For Immediate Release: January 6, 2023
Contact: Tiffany Hartung, firstname.lastname@example.org
EPA Proposes New Soot Pollution Standards
Interfaith Power & Light network calls for EPA to strengthen health protections
Washington, DC– Today the Environmental Protection Agency (EPA) proposed updating soot pollution standards. The update is an important step in the right direction but should be further strengthened to protect our air, advance environmental justice, and protect public health.
Soot is a dangerous and deadly pollutant that is produced by power plants, tailpipes on cars and trucks, and other industrial sources, and threatens public health and the environment — posing particular risks for children, seniors and people with chronic illness. According to the American Lung Association, 63 million Americans experience unhealthy spikes in daily soot, also known as particle pollution, and more than 20 million Americans experience dangerous levels of soot pollution on a year-round basis.
Soot is a highly inequitably spread pollutant, with its burdens falling especially to low-wealth communities and communities of color. These communities face increased health burdens from pollution compared to the overall population.
As people of faith and conscience, our values call us to be good stewards of our Sacred Earth and to ensure that everyone is cared for. The EPA has a moral opportunity to save nearly 200,000 lives each year by strengthening its final standard to reflect the health science and the recommendations of EPA’s independent science advisors.
The Interfaith Power & Light network urges the EPA to set the strongest soot pollution limits possible in the final standard to protect the health of our communities and our neighbors, and to advance environmental justice.
In response, Interfaith Power & Light’s President and affiliates released this statement:
Rev. Susan Hendershot, President of Interfaith Power & Light:
“EPA’s actions today are a step forward in helping protect our communities from deadly air pollution but are insufficient to fully address the problem. We have a moral opportunity right now to advance environmental justice, ensure that our neighbors have clean air to breathe, and to care for those most vulnerable to these toxins. No one should be forced to live in a community where it is hazardous to simply breathe the air. The EPA has failed to set the strongest science-based soot pollution standards that would protect communities.”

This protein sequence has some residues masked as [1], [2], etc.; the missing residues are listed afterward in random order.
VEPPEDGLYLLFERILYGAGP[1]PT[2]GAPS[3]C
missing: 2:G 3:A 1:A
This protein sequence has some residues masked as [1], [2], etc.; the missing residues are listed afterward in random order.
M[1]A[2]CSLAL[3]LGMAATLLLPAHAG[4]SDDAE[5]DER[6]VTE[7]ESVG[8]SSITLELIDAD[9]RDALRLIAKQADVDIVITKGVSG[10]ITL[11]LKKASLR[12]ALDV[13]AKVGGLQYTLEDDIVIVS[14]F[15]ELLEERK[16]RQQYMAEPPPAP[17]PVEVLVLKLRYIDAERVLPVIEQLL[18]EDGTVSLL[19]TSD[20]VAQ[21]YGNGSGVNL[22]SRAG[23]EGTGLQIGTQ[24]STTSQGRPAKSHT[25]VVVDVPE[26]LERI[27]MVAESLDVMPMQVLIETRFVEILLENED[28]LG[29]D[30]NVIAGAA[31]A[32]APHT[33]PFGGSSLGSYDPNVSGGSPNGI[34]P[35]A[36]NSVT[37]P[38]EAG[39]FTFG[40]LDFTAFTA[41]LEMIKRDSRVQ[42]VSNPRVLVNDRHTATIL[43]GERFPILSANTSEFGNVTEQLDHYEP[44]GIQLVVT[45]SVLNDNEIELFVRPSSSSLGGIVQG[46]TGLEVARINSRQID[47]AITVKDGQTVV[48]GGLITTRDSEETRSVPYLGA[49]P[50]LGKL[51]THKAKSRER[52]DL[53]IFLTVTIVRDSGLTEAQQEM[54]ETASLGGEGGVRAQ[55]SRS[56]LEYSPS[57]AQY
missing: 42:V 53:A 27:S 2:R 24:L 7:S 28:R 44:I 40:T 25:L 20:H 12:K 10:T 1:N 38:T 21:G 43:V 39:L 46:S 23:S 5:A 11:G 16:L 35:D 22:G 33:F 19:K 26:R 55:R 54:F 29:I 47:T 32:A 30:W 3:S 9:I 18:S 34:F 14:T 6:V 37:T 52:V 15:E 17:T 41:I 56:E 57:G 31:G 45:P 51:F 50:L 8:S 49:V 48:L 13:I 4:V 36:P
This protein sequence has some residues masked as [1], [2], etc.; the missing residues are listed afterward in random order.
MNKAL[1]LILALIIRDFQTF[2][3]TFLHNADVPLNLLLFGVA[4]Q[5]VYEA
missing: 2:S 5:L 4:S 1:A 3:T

Melanie Beikman, Executive Director of Arizona Interfaith Power & Light:
“Nearly 70 percent of Arizona residents live in counties with failing grades for particle pollution and Phoenix was ranked the 8th worst city for year-round particle pollution and 11th worst for 24-hour particle pollution. Soot pollution is deadly and the current standards are outdated. We need EPA to set tighter standards for soot pollution to protect our communities.”
Codi Norred, Executive Director of Georgia Interfaith Power & Light:
“Over 730,000 adults and 240,000 children in Georgia suffer from asthma. Georgians of faith and conscience want and need the EPA to set strong protections from soot pollution.”
Katie Ruth, Executive Director of Pennsylvania Interfaith Power & Light:
“Our faith traditions declare people and the planet to be sacred. Pennsylvania has some of the worst air quality in the country, with Pittsburgh ranking as the 14th worst city in the country for year-round particle pollution, and Philadelphia coming in shortly behind at 18th. Pennsylvanians need the EPA to implement the strongest soot pollution limits possible to protect our health and advance environmental justice. This is not just smart policy, it is a moral imperative.”
Rev. Brian Sauder, Executive Director of Faith in Place (WI, IL, IN affiliate):
“Over 460,000 adults and 75,000 children in Wisconsin suffer from asthma and need protection from soot pollution. People of faith and conscience want and need the EPA to set strong solutions for pollution.”
Interfaith Power & Light is a national nonprofit with over 40 state affiliates, reaching 22,000+ congregations in all 50 states. IPL inspires and mobilizes people of faith and conscience to take bold and just action on climate change.